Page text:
Friday, October 26, 2007

Online Article Covers Campus’ Past, May Hint at Future

Online Article Covers Campus’ Past, May Hint at Future
By Scott Levi

Displaying documents and drawings from as early as the 1880s, CC alumnus Tao Tan’s recently-posted WikiCU article on the history of the Morningside campus uncovers past movements for Columbia’s expansion that suggest a resemblance to the current debate over Manhattanville.

Originally a project for a social history course, the article chronicles the evolution of the campus from Columbia’s proposal to acquire the land in 1880 to present concerns about expansion.

The idea for the project stems from Tan’s personal interest in the campus. Upon taking a job as a first-year in 2003 at Uris Hall, Tan was struck not only by the unsightliness of the building’s exterior, but also by its “horrendous dysfunction” on the inside. He decided to explore more of the campus’ storied architectural past, consulting documents and drawings at the Avery Architectural and Fine Arts Library and the University Archives in Low.

“Columbia has such a long architectural history, and there are so many examples of buildings that were built,” said Tan, explaining the difficulty of choosing specific events of Columbia’s development to be his focus. A visitor to the WikiCU project can read about many buildings and courtyards that were never built, including the 1906 plan to construct a stadium in Riverside Park and the 1966 proposal to extend campus south to 111th Street and below Barnard College on Broadway and north of East Campus on 118th.

Tan’s research addresses many campus issues that still concern students today. For instance, Tan discusses the reasons that Uris, Mudd, Carman, and Jerome Greene Halls, as well as the International Affairs Building, do not blend in with the architectural themes of the campus. As he writes in the fourth chapter of his work, “The looming threat of a Soviet Empire cemented this partnership [between the U.S. government and Columbia], one that survives and thrives to this very day. During the war, aesthetics fell by the wayside as functionality determined the order of the day.”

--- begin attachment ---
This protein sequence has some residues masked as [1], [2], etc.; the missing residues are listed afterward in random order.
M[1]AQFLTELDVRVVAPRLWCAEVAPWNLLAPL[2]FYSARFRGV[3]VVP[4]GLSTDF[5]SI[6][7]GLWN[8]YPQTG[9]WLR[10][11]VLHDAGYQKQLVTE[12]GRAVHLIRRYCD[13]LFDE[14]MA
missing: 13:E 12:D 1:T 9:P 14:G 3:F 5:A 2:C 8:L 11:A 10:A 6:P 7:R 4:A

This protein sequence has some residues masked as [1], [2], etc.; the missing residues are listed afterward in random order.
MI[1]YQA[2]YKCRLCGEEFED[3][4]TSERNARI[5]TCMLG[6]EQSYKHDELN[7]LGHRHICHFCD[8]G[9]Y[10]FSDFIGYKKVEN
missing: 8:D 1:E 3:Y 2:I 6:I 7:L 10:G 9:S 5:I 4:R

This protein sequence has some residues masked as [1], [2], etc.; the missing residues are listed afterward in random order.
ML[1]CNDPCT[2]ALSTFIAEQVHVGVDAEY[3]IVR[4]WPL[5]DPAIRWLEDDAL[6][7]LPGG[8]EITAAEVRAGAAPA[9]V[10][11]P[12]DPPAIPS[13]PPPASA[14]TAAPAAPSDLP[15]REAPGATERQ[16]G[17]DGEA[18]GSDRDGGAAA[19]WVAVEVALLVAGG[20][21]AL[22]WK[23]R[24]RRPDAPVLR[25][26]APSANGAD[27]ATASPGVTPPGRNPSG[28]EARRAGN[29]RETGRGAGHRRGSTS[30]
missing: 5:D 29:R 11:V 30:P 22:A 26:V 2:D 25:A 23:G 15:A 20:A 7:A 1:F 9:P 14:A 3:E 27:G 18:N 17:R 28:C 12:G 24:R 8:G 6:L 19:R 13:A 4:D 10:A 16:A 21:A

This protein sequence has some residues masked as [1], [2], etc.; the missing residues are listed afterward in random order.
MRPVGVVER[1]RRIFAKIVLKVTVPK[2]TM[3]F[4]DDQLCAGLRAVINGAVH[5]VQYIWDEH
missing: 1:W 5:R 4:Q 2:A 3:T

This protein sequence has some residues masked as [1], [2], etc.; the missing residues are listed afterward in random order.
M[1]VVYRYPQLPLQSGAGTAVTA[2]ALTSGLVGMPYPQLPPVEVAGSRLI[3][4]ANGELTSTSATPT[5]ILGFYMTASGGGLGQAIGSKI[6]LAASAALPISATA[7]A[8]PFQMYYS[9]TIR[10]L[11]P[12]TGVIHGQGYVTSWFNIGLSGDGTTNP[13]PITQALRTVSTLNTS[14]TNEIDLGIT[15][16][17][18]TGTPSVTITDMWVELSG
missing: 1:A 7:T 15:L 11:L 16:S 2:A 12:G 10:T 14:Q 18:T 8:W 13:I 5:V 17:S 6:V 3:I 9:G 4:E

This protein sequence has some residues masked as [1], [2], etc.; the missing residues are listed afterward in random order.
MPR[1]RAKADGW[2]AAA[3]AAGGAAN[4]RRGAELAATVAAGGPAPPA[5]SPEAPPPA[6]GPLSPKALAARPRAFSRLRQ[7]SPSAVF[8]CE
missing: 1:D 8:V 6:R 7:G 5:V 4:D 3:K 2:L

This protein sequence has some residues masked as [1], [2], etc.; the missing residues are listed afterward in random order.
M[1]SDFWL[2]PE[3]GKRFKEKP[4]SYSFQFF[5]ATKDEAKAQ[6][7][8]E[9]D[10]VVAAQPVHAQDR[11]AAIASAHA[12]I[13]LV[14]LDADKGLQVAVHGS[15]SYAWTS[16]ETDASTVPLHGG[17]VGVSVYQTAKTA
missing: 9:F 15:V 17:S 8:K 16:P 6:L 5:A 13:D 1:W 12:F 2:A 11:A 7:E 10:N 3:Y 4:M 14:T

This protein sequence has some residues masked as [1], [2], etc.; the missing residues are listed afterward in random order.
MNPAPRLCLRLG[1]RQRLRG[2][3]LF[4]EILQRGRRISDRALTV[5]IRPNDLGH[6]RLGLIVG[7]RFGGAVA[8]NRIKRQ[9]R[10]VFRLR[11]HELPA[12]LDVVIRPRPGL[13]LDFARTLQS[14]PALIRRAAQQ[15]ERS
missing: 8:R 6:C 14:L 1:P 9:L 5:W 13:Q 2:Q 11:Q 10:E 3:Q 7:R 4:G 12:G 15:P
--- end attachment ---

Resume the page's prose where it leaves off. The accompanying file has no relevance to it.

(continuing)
As Columbia’s expansion attempts continue, Tan said he believes the University’s dilemma with the neighborhood is chronic. “Concerns about Columbia’s expansion are perennial,” said Tan, whose project highlights specific junctures in Columbia’s perpetual battle with space constraints. A large portion of the site is dedicated to architect I.M. Pei’s 1960s vision of two 23-story towers facing opposite each other on South Field and to the University’s struggles with the ill-fated proposal for a gym in Morningside Park.

Tom Kappner, CC ‘66, a Columbia alumnus and a founding member of the Coalition to Preserve Community, refers to events in Tan’s project as a model of what will come in Manhattanville.
“One of the reasons I decided to go to Columbia, I knew from this neighborhood, this is where I wanted to be,” he said. “The area north of the campus and to some extent south of it was a really vibrant, alive, ethnically mixed, working class neighborhood. It was the sort of thing that one imagines is the best of New York City.”

Yet, as both Kappner and Tan agree, the community has changed dramatically due to Columbia’s presence. The University currently owns about 6,300 apartments units in the area and also serves as landlord for many of the area’s retail establishments, carefully selecting shops and restaurants for the spaces is owns.

While Tan and Kappner agree that Columbia has, for better or for worse, served as the driving force in the neighborhood’s development, their views on Manhattanville from a historical perspective differ.

“In the late 1960s, concerns had to do with land zoning, affordable housing, and many other factors,” Tan said about Columbia. “Today, the attitude of the community and the city and state representatives is infinitely better than what has been the case in the past.”

But Kappner sees the current situation as just as harmful as episodes underscored in Tan’s work. He cites the University’s indirect removal of low-income minorities from the neighborhood and its failure to repair its reputation in the community, “The neighborhood has lost a good deal of what is its soul. It’s like being an unwelcome guest in your own home,” Kappner said. In Manhattanville, he said, “the administration is embarked on a process that is repeating the mistakes of the past. The University is totally ignoring the sentiments of the community. I am concerned that the Manhattanville project will replicate what happened in Morningside in the 1960s.”

Tan champions the idea that Columbia has defined Morningside Heights. “When they built the IRT subway, there’s a reason they put a stop at 116th Street,” he said.But for Kappner, this does not mean that the area has lost all culture and charm. “People still feel that it is their neighborhood,” Kapner said. “It’s still a community, just one that is living on borrowed time.”

Scott Levi can be reached at

TAGS: architecture, Expansion, Manhattanville

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